Cry out with joy to God, all the earth: serve the Lord with gladness.
Year: A(I). Psalm week: 2. Liturgical Colour: Green.
Other saints: Blessed Bernard Francis de Hoyos (1711-1735)
29 Nov (where celebrated)
Bernard Francis de Hoyos (1711-1735) was born in Torrelobatón, Spain. He entered the Jesuit novitiate at Villagarcia in 1726 and, just three months later, had his first mystical experience. Then, in early May 1733, during his theology studies, he received his decisive mission from Christ: “I wish for you to spread the devotion to my Sacred Heart throughout all of Spain.” Days later he obtained the “Great Promise”: “I will reign in Spain with more veneration than in other places.” Through his efforts, devotion to the Sacred Heart became popular throughout Spain. He is acclaimed as the first apostle of the Sacred Heart in Spain.
Other saints: Bls Denis and Redemptus (d. 1638)
29 Nov (where celebrated)
Pierre Berthelot was born in Honfleur, France, in 1600. He was a cartographer and naval commander for the kings of Portugal and France before he joined the Discalced Carmelites in Goa in 1635. Entering religious life, Pierre took the name Denis of the Nativity and was ordained a priest.
It was also at Goa that the Portuguese lay brother, Thomas Rodriguez da Cunha, born in 1598, had made his profession in 1615, taking the name Redemptus of the Cross. Both Denis and Redemptus were sent to the island of Sumatra, where, in the town of Achén, they were imprisoned and executed because of their faith, dying as martyrs on the 29th November 1638.
About the author of the Second Reading in today's Office of Readings:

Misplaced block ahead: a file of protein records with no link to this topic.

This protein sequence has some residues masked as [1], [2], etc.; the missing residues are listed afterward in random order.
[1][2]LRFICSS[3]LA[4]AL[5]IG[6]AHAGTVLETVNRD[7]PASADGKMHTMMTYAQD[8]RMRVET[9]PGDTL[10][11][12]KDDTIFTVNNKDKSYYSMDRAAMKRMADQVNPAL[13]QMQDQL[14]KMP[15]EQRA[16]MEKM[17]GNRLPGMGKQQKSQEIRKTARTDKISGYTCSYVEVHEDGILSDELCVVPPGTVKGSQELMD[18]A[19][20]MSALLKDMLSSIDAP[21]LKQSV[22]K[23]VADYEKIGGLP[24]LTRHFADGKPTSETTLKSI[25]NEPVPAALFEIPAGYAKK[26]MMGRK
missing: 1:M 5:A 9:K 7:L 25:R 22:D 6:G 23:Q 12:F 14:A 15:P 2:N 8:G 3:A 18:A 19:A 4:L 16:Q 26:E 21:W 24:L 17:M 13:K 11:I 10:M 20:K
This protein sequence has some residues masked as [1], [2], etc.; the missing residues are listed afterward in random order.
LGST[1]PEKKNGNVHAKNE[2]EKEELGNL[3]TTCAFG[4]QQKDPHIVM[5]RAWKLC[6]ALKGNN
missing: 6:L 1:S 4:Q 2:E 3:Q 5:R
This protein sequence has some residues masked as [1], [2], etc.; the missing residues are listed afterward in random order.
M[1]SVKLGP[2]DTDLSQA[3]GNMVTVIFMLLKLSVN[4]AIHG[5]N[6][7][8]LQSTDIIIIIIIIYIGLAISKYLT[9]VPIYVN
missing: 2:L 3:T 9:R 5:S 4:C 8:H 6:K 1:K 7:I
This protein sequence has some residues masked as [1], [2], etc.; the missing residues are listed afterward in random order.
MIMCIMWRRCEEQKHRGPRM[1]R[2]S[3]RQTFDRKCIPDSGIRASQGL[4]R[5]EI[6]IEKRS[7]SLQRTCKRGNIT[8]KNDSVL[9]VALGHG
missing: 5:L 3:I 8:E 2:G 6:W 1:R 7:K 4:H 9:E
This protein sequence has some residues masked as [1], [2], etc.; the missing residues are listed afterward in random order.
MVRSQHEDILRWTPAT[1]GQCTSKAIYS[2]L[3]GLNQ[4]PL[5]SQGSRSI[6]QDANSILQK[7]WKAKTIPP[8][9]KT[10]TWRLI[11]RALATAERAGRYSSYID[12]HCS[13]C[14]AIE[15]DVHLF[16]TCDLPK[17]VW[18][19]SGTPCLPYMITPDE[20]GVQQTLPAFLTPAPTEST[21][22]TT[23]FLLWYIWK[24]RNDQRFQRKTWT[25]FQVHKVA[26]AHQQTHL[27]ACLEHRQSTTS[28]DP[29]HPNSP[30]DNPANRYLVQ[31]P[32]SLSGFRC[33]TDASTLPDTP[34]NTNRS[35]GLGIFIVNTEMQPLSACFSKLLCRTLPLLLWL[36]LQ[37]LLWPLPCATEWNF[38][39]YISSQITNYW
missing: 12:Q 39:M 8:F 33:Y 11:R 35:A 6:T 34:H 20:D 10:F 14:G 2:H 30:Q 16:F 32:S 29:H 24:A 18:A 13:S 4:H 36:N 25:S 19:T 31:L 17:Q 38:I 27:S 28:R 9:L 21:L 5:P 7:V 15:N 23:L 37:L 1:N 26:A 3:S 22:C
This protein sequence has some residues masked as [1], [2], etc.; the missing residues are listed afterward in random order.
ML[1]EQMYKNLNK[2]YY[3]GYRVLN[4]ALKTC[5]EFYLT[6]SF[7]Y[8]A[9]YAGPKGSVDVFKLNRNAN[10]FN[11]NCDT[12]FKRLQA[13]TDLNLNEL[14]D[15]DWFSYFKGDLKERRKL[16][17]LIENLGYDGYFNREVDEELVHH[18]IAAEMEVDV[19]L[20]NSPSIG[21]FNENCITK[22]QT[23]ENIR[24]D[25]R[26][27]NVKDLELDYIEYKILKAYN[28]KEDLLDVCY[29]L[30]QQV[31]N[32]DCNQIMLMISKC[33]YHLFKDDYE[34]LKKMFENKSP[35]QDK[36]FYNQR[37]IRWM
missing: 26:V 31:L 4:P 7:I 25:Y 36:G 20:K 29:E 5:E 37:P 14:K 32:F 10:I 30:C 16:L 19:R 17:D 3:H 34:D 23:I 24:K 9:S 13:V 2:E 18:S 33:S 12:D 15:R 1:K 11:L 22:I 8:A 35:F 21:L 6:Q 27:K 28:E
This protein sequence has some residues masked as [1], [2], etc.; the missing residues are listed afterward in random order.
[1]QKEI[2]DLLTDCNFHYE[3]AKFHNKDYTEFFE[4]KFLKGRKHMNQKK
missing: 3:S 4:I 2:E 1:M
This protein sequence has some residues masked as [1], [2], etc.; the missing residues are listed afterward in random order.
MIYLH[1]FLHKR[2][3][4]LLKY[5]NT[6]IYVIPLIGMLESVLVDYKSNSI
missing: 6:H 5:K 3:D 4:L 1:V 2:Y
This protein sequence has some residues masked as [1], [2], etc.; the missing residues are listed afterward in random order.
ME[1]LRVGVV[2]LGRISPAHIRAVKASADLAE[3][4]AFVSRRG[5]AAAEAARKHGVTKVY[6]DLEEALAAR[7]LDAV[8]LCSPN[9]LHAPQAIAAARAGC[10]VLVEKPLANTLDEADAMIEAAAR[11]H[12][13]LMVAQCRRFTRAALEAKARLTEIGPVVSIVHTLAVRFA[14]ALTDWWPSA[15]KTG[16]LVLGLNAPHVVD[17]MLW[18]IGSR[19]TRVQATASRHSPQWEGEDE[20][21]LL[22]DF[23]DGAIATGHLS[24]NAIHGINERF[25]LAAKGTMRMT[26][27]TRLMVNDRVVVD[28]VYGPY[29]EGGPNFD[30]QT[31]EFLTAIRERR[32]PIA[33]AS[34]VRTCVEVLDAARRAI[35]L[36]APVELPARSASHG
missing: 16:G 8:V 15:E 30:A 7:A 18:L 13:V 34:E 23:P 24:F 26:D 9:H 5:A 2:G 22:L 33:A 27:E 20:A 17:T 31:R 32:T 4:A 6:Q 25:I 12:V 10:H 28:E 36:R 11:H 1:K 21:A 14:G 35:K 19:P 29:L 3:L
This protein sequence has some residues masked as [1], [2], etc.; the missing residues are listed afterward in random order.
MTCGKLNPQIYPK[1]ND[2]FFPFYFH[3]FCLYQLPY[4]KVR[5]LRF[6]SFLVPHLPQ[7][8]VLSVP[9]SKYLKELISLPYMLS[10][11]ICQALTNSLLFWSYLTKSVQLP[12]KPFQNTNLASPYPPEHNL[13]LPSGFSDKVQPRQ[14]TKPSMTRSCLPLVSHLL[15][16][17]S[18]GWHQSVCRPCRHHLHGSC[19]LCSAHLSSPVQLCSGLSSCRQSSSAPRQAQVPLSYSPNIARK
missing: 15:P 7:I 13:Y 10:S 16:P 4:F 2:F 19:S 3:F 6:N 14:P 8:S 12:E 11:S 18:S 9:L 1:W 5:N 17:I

Second Reading: St Macarius (300 - 391)
Saint Macarius the Great was one of the Egyptian desert recluses and a disciple of Saint Anthony. Fifty Spiritual Homilies were ascribed to Macarius a few generations after his death. Modern patristic scholarship doubts this attribution but concludes from internal evidence that the author was from Upper Mesopotamia, where the Roman Empire bordered the Persian Empire, and that the homilies were written not later than 534. None of this, of course, affects the spiritual value of the homilies themselves.
Liturgical colour: green
The theological virtue of hope is symbolized by the colour green, just as the burning fire of love is symbolized by red. Green is the colour of growing things, and hope, like them, is always new and always fresh. Liturgically, green is the colour of Ordinary Time, the orderly sequence of weeks through the year, a season in which we are being neither single-mindedly penitent (in purple) nor overwhelmingly joyful (in white).
|Mid-morning reading (Terce)
|Deuteronomy 1:16-17 ©
At that time I told your judges: You must give your brothers a fair hearing and see justice done between a man and his brother or the stranger who lives with him. You must be impartial in judgement and give an equal hearing to small and great alike. Do not be afraid of any man, for the judgement is God’s.
|Noon reading (Sext)
|Isaiah 55:8-9 ©
My thoughts are not your thoughts,
my ways not your ways – it is the Lord who speaks.
Yes, the heavens are as high above earth
as my ways are above your ways,
my thoughts above your thoughts.
|Afternoon reading (None)
|1 Samuel 16:7 ©
God does not see as man sees; man looks at appearances but the Lord looks at the heart.